The very first stars formed just ~200 million years after the Big Bang, some 13.5 billion years ago. Have any of them survived to the present day and if so can we find them here in our own Milky Way? The first stars were likely quite different from typical stars of today, in particular it is theoretically predicted that most of them were quite massive, 10-200 solar masses or even more. This would mean that they died in spectacular supernova explosions very quickly, enriching the surrounding interstellar medium from which the next generation of stars formed. It is thus possible to study the still very poorly understood nature of these enigmatic stars in three ways: 1) observe this cosmic epoch at extremely high redshift using e.g. the Hubble Space Telescope and soon the James Webb Space Telescope; 2) find one of the exceptionally rare surviving first stars of low mass (<1 solar mass, thus with lifetimes >13 billion years) possibly lurking in our Milky Way neighborhood; or 3) to determine the chemical compositions of the second generation stars which contain the nucleosynthetic fingerprints of the first stars. At ANU we are world-leaders in the last two efforts even if no true first star has yet been found. The study of the first stars and their impact on the cosmos is one of the major challenges in modern astrophysics and cosmology, which is driving much of the development of the next generation of ground-based and space-based telescopes, both in the optical and radio.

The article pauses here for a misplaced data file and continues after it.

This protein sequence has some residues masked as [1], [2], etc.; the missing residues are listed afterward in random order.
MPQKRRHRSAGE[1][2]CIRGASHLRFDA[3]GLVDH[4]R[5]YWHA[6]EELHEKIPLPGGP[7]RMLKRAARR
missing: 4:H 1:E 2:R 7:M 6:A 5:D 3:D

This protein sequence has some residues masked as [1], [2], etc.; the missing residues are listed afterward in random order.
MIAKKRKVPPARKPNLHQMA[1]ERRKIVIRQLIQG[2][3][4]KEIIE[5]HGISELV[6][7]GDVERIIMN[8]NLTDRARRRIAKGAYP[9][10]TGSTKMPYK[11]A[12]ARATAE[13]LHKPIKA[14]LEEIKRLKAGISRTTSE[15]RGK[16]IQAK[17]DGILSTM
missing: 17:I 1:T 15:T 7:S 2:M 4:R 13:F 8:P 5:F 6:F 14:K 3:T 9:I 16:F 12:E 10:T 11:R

At ANU we have a competitive advantage with the new SkyMapper telescope, which enables us to efficiently identify extremely old stars in the Galaxy due to their characteristic colours as they contain very little, if any, elements heavier than helium. Once identified, we obtain spectra of these stars using telescopes at Siding Spring Observatory and overseas, including Keck (Hawaii), VLT and Magellan (both in Chile) to determine their detailed elemental abundance patterns. We concentrate our search for the first stars in the Milky Way halo and, more recently, in the bulge and nearby dwarf galaxies, where the oldest stars are predicted to preferentially reside today.
We are looking for ambitious students keen to join the project. They can be involved in different aspects, both observational (e.g. optimising the SkyMapper target selection, spectroscopic confirmation and characterisation of the most interesting stars) and theoretical/computational (e.g. improving how stellar spectra are analysed, determining ages of halo and bulge stars from asteroseismology with the Kepler satellite).